By Stephen Bauld
One might wonder why, as a consultant for over a decade, I would write about overpriced consultants. Being in this industry, I often hear stories about the high costs incurred when securing consulting services; these stories are widespread and frequent.
Indeed, it is surprising how many consultants are so sensitive to this issue. So much so that they actually make a point of declaring in their advertising material that “we are not going to charge you outrageous fees”. Much of the adverse newspaper commentary in relation to the cost of consultants to government is exaggerated.
Firstly, the rates charged by consultants vary widely. Some consultants may charge as little as $500 to $1 000 per day. Conversely, a highly-specialised, internationally-recognised consultant may charge 10 or 20 times this amount.
On a large project, such as retaining a consultancy firm to assist with restructuring staff and salaries following an amalgamation of three cities, the consultancy costs could be well over $1 000 000. It would be hard to describe the first consultant cost as “outrageous” by any standard. Whether or not the second might seem high would depend on the range of services rendered.
Secondly, although consulting fees are relatively high compared to prevailing hourly rates for general labour, this is not a fair comparator to use when considering such rates. The high prices that consultants allegedly charge need to be considered from a proper perspective. No consultant takes home anywhere close to the hourly rate that they are likely to bill. A senior consultant with a PhD-level qualification in a scientific field, and who is recognised as a leading authority within their province of residence, is a highly-qualified professional with a great deal of specialist knowledge. At the very least, they might reasonably expect to earn an income at least on par with a senior lawyer in government practice. Even so, there is no doubt that there is a good deal of legitimacy in the widely expressed belief that payments made to consultants seem more than occasionally to be very high.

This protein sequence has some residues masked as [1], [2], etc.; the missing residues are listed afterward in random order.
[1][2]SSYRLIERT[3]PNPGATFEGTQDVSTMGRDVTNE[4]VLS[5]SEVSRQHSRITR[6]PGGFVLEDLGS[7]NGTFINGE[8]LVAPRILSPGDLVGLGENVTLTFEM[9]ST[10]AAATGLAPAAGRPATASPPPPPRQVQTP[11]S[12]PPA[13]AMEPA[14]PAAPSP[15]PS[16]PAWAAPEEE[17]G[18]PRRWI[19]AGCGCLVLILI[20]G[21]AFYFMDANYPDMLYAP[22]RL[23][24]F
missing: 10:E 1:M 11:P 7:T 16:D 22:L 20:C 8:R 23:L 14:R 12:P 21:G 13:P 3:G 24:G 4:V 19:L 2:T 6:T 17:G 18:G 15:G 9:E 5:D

Too often the buyer responsible for a consultancy contract simply processes invoices as they are submitted, applying no further test than whether the work claimed appears to be within the scope of the contract. The review of billing (as well as the underlying work) needs to be more rigorous than this. Ideally, the payment process should involve an assessment by the ordering department as well as the purchasing department to verify whether the municipality is receiving value for money.
At one time, consultants were retained only to provide highly-specialised services. In the age of widespread downsizing, consultants are now employed to deliver many services that municipalities previously obtained on an in-house basis. Sadly, the elimination of internal expertise does not remove the need for expertise.
It would be unwise to cap rates at unrealistic (i.e. below market) levels. Generally, consultancy costs reflect market conditions. Rates of several hundreds of dollars an hour are now quite common in Ontario for consultants of all kinds. These rates should not be compared to the salaries of in-house staff.
They also include office costs, secretarial costs, telephone and office equipment-related costs and many other costs that the consultancy firm must pay. Major consulting firms almost always operate out of Class A office accommodation, which costs far more than the type of office facilities generally provided to the public service.
Another option which municipalities may wish to consider is creating a co-operative consultancy firm of some kind, owned and operated by a number of municipalities on a collective basis. This would be to perform work that is beyond the normal expertise of in-house professionals but which could be delivered through some sort of controlled arrangement across a number of municipalities.
Stephen Bauld is a government procurement expert.